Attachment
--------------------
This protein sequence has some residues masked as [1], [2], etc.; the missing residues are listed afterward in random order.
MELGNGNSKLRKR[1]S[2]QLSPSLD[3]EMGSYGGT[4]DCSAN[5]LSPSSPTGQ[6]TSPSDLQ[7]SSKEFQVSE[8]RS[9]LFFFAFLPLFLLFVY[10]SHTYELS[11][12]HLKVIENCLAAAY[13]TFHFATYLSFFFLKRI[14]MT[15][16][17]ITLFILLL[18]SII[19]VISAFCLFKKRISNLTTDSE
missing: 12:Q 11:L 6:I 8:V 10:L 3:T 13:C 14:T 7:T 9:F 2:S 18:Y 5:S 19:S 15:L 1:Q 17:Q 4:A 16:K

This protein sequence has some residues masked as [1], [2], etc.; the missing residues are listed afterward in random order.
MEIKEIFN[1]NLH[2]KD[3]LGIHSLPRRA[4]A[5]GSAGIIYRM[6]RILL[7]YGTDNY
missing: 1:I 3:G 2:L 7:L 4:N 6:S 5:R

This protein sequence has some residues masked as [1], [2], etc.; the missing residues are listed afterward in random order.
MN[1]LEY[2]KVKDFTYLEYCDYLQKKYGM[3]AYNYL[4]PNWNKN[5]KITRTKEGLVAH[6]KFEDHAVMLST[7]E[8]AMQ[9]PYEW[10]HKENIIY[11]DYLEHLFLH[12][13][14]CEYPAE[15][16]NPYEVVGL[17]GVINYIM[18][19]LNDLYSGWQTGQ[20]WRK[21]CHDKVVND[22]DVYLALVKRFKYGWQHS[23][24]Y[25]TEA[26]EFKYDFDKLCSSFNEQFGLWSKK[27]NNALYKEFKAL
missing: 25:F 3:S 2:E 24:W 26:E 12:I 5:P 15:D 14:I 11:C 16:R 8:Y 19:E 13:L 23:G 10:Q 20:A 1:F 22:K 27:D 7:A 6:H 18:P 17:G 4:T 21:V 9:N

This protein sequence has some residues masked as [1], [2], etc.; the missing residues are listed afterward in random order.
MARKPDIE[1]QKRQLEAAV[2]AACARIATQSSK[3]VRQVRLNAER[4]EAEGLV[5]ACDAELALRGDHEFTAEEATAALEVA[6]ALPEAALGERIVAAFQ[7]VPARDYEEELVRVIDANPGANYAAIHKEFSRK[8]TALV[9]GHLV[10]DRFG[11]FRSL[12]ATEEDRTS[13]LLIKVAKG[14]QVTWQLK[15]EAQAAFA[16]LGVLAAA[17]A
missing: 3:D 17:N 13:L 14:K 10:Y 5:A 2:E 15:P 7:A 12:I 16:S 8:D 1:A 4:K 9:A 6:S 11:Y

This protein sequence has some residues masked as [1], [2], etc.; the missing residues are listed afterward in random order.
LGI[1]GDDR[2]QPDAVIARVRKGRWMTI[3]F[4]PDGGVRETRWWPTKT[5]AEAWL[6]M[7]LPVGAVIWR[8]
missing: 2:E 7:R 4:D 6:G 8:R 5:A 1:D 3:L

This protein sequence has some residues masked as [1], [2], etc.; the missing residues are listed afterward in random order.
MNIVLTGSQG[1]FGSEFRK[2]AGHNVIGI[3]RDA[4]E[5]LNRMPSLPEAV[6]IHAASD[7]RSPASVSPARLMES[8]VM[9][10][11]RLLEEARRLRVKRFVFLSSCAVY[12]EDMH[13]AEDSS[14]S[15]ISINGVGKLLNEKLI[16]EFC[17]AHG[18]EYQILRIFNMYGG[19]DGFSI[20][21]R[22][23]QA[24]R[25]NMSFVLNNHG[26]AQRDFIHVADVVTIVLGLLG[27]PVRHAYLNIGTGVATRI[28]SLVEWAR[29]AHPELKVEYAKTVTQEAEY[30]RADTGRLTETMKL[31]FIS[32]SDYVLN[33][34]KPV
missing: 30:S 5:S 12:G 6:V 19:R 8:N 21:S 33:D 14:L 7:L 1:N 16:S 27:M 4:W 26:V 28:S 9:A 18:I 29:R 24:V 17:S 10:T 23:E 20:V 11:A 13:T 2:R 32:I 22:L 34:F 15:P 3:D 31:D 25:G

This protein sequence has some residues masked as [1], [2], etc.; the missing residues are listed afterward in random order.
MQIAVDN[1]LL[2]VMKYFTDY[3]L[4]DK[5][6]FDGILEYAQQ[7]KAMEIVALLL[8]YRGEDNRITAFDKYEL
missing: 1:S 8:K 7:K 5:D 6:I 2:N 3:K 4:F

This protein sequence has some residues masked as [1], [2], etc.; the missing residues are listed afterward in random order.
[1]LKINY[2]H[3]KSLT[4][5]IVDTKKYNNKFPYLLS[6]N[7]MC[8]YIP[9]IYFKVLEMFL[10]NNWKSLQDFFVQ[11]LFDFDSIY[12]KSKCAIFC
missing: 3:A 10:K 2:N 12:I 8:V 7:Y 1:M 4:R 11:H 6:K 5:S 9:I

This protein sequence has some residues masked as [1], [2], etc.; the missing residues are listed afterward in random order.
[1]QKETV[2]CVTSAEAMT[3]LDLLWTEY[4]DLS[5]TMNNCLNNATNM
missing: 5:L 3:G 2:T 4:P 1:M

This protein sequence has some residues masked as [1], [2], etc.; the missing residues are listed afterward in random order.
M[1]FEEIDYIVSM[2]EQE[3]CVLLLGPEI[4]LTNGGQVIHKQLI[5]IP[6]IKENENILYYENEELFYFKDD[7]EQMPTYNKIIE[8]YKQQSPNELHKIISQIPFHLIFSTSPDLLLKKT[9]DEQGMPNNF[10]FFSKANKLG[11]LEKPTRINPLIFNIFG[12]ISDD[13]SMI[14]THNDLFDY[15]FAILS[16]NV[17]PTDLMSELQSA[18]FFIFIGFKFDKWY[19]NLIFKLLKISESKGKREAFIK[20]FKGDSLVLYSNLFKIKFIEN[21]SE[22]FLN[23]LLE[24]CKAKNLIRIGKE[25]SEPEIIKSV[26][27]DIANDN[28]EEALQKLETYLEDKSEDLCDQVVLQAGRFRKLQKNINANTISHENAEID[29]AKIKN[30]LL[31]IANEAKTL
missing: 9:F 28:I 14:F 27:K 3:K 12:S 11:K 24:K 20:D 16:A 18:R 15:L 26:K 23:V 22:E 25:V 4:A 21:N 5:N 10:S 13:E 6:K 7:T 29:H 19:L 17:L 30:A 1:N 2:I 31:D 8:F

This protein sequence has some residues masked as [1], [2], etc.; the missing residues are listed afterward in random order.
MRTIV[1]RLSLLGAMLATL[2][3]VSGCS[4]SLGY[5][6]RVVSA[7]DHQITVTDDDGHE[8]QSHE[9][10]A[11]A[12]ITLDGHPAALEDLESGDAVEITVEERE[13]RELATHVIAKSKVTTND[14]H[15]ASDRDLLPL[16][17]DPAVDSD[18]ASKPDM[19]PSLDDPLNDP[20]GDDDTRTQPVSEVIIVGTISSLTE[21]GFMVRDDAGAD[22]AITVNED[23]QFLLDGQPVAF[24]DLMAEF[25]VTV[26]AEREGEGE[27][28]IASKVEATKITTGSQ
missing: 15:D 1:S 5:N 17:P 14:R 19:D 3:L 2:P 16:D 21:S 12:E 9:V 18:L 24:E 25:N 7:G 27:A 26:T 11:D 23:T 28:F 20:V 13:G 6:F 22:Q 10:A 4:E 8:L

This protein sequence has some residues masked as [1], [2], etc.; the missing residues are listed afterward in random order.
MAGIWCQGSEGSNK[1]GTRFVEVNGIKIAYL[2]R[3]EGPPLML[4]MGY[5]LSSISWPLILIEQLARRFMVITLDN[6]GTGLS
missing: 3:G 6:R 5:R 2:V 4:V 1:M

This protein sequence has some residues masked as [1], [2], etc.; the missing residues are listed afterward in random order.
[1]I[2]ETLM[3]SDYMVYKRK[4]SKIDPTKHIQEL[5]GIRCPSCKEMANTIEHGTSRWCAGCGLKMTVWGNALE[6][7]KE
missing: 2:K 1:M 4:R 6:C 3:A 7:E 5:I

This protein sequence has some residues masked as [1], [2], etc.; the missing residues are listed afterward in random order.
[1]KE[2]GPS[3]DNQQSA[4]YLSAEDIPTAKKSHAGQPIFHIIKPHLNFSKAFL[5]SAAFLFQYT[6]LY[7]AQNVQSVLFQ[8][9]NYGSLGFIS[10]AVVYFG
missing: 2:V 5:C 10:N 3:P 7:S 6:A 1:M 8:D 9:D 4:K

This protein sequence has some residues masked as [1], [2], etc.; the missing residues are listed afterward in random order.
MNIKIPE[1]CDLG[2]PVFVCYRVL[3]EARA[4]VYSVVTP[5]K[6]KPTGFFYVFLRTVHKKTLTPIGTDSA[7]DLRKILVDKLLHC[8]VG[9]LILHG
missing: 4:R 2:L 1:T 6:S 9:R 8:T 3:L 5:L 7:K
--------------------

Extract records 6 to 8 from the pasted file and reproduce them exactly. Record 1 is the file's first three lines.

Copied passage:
This protein sequence has some residues masked as [1], [2], etc.; the missing residues are listed afterward in random order.
MNIVLTGSQG[1]FGSEFRK[2]AGHNVIGI[3]RDA[4]E[5]LNRMPSLPEAV[6]IHAASD[7]RSPASVSPARLMES[8]VM[9][10][11]RLLEEARRLRVKRFVFLSSCAVY[12]EDMH[13]AEDSS[14]S[15]ISINGVGKLLNEKLI[16]EFC[17]AHG[18]EYQILRIFNMYGG[19]DGFSI[20][21]R[22][23]QA[24]R[25]NMSFVLNNHG[26]AQRDFIHVADVVTIVLGLLG[27]PVRHAYLNIGTGVATRI[28]SLVEWAR[29]AHPELKVEYAKTVTQEAEY[30]RADTGRLTETMKL[31]FIS[32]SDYVLN[33][34]KPV
missing: 30:S 5:S 12:G 6:V 19:R 8:N 21:S 33:D 14:L 7:L 1:N 16:S 27:M 4:W 26:V 28:S 9:A 18:I 29:R 24:V 17:S 10:T 23:E 20:V 11:A 13:T 2:R 32:I 22:L 34:F 15:P 3:D 31:D 25:G

This protein sequence has some residues masked as [1], [2], etc.; the missing residues are listed afterward in random order.
MQIAVDN[1]LL[2]VMKYFTDY[3]L[4]DK[5][6]FDGILEYAQQ[7]KAMEIVALLL[8]YRGEDNRITAFDKYEL
missing: 1:S 8:K 7:K 5:D 6:I 2:N 3:K 4:F

This protein sequence has some residues masked as [1], [2], etc.; the missing residues are listed afterward in random order.
[1]LKINY[2]H[3]KSLT[4][5]IVDTKKYNNKFPYLLS[6]N[7]MC[8]YIP[9]IYFKVLEMFL[10]NNWKSLQDFFVQ[11]LFDFDSIY[12]KSKCAIFC
missing: 3:A 10:K 2:N 12:I 8:V 7:Y 1:M 4:R 11:H 6:K 5:S 9:I